• Risk-tolerance assessment: To document the appropriateness of a particular asset allocation, some type of standardized approach is necessary. Suggested offerings include those from Finametrica, Riskalyze and Morningstar (Ibbotson). Advisers should note that these are quantitative tools that attempt to interpret qualitative data. Thus, conversations citing real-life examples are necessary to truly assess any client's true ability to tolerate risk.
• Asset allocation modeling: As opposed to arbitrarily selecting asset classes and percentages for asset-allocation models, due professional care requires analysis and documentation. Advisers have the options of outsourcing this analysis or utilizing software to derive efficient portfolio models. Available tools include those from Morningstar (Ibbotson), Advisory World, Zephyr and SunGard.
• Financial planning: To truly coordinate investment strategy with individual goals, at least some degree of financial planning is a must. Depending on the adviser's/clients' needs, software choices can be basic or complex, goals-based or cash flow-based, modular or comprehensive, interactive modeling or formal report output, and integrated with other advisory software or stand-alone. There are numerous financial planning programs available to advisers. The most commonly used are MoneyGuidePro, eMoney and Naviplan.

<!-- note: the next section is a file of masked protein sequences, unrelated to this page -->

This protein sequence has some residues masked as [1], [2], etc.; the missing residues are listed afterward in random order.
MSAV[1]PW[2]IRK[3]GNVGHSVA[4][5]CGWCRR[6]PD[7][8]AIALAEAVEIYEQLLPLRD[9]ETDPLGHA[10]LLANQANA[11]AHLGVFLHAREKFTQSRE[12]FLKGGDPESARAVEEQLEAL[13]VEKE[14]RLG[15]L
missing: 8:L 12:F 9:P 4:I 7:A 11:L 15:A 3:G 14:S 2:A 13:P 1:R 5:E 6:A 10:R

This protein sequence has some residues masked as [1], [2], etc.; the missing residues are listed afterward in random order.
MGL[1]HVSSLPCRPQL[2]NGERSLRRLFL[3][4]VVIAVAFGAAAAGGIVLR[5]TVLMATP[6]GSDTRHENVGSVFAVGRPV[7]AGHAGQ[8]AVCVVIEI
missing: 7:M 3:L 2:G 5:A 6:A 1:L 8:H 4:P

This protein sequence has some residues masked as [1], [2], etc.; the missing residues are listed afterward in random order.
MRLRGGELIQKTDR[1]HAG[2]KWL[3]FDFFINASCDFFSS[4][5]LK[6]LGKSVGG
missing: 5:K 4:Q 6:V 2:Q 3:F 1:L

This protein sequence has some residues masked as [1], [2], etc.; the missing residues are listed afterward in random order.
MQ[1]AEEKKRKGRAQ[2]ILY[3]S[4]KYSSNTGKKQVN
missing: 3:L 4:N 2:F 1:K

• Proposal generation: Demonstrating and documenting a fiduciary engagement relationship requires attention to both objective and subjective details. Client deliverables include a formal proposal summarizing services and value-added benefits, summation of fees and expenses, engagement letter, and investment policy statement. Proposal generation tools are offered by several custodians as well as ASI, Orion and providers of asset allocation software including Morningstar, Advisory World, Zephyr and SunGard. Investment policy statements can be customized with templates from an adviser's compliance consultant or attorney, accessed directly from a turnkey provider (BAM, SEI, Morningstar), or automated with IPS Advisor Pro.